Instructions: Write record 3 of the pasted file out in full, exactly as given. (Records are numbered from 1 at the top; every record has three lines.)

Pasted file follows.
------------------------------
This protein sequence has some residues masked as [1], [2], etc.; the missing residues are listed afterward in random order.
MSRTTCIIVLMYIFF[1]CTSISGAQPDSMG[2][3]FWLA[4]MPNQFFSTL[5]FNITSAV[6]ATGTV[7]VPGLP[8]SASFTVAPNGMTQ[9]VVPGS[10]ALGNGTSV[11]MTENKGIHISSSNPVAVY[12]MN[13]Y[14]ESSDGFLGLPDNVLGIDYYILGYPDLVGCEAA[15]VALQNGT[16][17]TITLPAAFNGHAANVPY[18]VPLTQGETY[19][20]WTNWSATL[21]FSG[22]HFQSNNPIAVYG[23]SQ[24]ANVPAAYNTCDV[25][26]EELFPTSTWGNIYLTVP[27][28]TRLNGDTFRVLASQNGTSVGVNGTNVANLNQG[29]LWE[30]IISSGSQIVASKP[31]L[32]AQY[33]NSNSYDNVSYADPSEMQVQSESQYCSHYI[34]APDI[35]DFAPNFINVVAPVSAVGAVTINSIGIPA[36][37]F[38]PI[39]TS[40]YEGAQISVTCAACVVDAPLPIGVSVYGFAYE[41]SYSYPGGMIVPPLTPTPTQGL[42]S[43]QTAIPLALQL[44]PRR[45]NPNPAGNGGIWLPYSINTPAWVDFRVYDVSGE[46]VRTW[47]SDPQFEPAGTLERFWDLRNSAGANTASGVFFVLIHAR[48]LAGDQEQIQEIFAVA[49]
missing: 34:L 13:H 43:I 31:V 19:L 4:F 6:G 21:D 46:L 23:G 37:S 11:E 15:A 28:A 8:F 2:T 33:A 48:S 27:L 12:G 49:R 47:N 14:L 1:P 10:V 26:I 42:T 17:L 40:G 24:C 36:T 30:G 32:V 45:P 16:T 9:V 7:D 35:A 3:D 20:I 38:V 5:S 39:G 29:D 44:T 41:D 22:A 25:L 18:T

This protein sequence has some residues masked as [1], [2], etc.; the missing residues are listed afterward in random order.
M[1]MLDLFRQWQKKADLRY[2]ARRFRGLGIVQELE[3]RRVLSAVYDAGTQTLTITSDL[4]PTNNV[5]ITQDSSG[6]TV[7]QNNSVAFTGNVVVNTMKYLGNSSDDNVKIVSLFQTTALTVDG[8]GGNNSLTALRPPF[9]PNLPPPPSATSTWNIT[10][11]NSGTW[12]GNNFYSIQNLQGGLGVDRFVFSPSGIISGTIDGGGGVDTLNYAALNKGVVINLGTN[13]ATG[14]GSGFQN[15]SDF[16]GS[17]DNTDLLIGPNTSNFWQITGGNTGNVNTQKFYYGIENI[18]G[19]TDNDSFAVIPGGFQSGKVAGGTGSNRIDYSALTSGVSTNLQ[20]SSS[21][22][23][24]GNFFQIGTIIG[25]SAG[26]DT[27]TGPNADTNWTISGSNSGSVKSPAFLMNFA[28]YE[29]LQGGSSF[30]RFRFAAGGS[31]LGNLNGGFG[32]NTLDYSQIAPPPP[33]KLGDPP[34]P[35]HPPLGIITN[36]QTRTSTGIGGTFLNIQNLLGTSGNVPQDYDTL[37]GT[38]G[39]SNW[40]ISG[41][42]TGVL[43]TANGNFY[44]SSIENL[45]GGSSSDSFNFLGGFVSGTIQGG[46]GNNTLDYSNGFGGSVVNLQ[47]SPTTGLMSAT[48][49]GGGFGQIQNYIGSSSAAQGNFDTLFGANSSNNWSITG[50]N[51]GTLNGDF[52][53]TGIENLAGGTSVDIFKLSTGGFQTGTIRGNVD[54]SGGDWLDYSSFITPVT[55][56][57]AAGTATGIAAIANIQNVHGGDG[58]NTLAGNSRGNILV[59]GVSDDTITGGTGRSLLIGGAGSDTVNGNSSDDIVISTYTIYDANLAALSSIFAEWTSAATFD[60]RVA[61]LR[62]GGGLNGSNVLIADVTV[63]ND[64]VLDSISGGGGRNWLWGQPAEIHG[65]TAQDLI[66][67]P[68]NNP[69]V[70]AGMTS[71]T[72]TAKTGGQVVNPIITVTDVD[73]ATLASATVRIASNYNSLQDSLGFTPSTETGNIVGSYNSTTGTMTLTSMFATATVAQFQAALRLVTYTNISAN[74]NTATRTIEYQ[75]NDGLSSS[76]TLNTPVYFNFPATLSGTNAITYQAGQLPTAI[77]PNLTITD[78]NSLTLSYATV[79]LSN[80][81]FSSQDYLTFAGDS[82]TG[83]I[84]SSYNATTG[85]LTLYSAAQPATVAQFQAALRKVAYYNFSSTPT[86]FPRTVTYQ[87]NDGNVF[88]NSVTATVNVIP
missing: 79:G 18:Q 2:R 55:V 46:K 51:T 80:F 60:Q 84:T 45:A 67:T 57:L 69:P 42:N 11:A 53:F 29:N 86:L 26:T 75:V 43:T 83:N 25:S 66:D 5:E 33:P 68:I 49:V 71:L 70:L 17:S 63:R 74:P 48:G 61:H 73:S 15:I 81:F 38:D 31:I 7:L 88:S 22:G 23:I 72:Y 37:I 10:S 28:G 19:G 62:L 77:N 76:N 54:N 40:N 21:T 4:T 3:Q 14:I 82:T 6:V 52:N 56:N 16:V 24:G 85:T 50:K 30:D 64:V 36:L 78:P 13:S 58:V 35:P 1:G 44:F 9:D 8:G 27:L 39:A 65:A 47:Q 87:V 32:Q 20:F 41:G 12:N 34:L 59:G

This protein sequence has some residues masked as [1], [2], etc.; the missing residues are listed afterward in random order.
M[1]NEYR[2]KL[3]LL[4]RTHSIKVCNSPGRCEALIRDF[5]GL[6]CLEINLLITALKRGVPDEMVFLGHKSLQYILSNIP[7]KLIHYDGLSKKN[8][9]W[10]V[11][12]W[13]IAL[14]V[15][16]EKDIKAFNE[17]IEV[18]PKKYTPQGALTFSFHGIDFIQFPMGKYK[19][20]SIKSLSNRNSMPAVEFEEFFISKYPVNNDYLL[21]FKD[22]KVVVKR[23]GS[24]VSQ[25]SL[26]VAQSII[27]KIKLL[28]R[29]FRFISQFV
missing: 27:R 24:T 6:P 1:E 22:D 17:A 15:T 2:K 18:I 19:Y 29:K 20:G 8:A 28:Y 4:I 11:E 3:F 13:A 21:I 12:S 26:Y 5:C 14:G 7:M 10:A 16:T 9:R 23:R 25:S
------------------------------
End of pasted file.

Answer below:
This protein sequence has some residues masked as [1], [2], etc.; the missing residues are listed afterward in random order.
M[1]NEYR[2]KL[3]LL[4]RTHSIKVCNSPGRCEALIRDF[5]GL[6]CLEINLLITALKRGVPDEMVFLGHKSLQYILSNIP[7]KLIHYDGLSKKN[8][9]W[10]V[11][12]W[13]IAL[14]V[15][16]EKDIKAFNE[17]IEV[18]PKKYTPQGALTFSFHGIDFIQFPMGKYK[19][20]SIKSLSNRNSMPAVEFEEFFISKYPVNNDYLL[21]FKD[22]KVVVKR[23]GS[24]VSQ[25]SL[26]VAQSII[27]KIKLL[28]R[29]FRFISQFV
missing: 27:R 24:T 6:P 1:E 22:D 17:A 15:T 2:K 18:I 19:Y 29:K 20:G 8:A 28:Y 4:I 11:E 3:F 13:A 21:I 12:S 26:Y 5:C 14:G 7:M 10:A 16:T 9:R 23:R 25:S